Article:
01.08.2017 |

Humanity has already exhausted Earth’s natural resources for 2017

Humanity has already used up nature’s budget for the entire year (Photo: CC0)

August 2 marks Earth Overshoot Day this year – the day humanity has used up the natural resources Earth can regenerate in a year, according to data from Global Footprint Network, an international sustainability think tank. The date is calculated each year by contrasting the world’s demand on nature (ecological footprint) with the biocapacity - forests, pastures, cropland and fisheries as well as the planet’s ability to replenish resources and absorb waste, including carbon dioxide emissions. The world enters ecological ‘overshoot’ this year six days earlier than in 2016. The day has moved up on the calendar from November 4 in 1980 and September 23 in 2000, showing that the world population is exhausting the world’s resources faster than ever. For the rest of the year, we will be living on resources borrowed from future generations.

According to the Global Footprint Network, the estimated level of resources and ecosystem services required to support human activities today is 1.7 Earths. If everyone lived the way Australians do, it would take 5.2 Earths to sustain global consumption. If the entire world followed US citizens’ example, it would take 5.0 Earths. South Korea and Russia are using 3.4 Earths, followed by Germany which is using nature 3.2 times faster than ecosystems can regenerate. The costs of this ecological overspending are becoming more evident in the form of deforestation, drought, fresh-water scarcity, soil erosion, biodiversity loss and the buildup of carbon dioxide in the atmosphere. Carbon emissions are a main contributor to ecological overshoot. “Humanity’s carbon Footprint alone more than doubled since the early 1970s and remains the fastest growing component of the widening gap between the Ecological Footprint and the planet’s biocapacity,” said Mathis Wackernagel, CEO of Global Footprint Network and co-creator of the Ecological Footprint. “To achieve the goals of the Paris Climate Accord, humanity would need to exit the fossil fuel economy before 2050. This would go a long way toward addressing humanity’s overshoot problem.”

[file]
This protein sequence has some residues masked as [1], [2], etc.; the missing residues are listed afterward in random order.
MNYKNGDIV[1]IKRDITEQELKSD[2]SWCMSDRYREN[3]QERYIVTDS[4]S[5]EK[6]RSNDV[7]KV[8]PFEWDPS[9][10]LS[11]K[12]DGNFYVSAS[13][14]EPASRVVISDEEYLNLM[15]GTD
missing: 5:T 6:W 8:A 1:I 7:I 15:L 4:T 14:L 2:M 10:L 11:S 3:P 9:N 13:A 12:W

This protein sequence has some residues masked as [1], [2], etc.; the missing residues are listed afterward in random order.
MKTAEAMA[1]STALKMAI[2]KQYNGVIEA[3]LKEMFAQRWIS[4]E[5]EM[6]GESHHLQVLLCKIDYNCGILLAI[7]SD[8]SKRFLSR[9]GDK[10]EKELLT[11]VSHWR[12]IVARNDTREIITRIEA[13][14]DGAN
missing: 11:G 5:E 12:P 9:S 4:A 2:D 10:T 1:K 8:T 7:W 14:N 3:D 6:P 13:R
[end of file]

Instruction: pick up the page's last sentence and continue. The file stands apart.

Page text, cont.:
But the Global Footprint Network is also confident that the current trend can be reversed. The think tank projects that if we take decisive action to move Earth Overshoot Day back 4.5 days every year, we would return to using the resources of one planet by 2050. For instance, cutting food waste by 50% at global level could move the date by 11 days. In addition, reducing the carbon component of the global Ecological Footprint by half would move the date by 89 days. “Our planet is finite, but human possibilities are not. Living within the means of one planet is technologically possible, financially beneficial, and our only chance for a prosperous future,” said Wackernagel. “Ultimately, moving back the date of Earth Overshoot Day on the calendar is the name of the game.” (ab)

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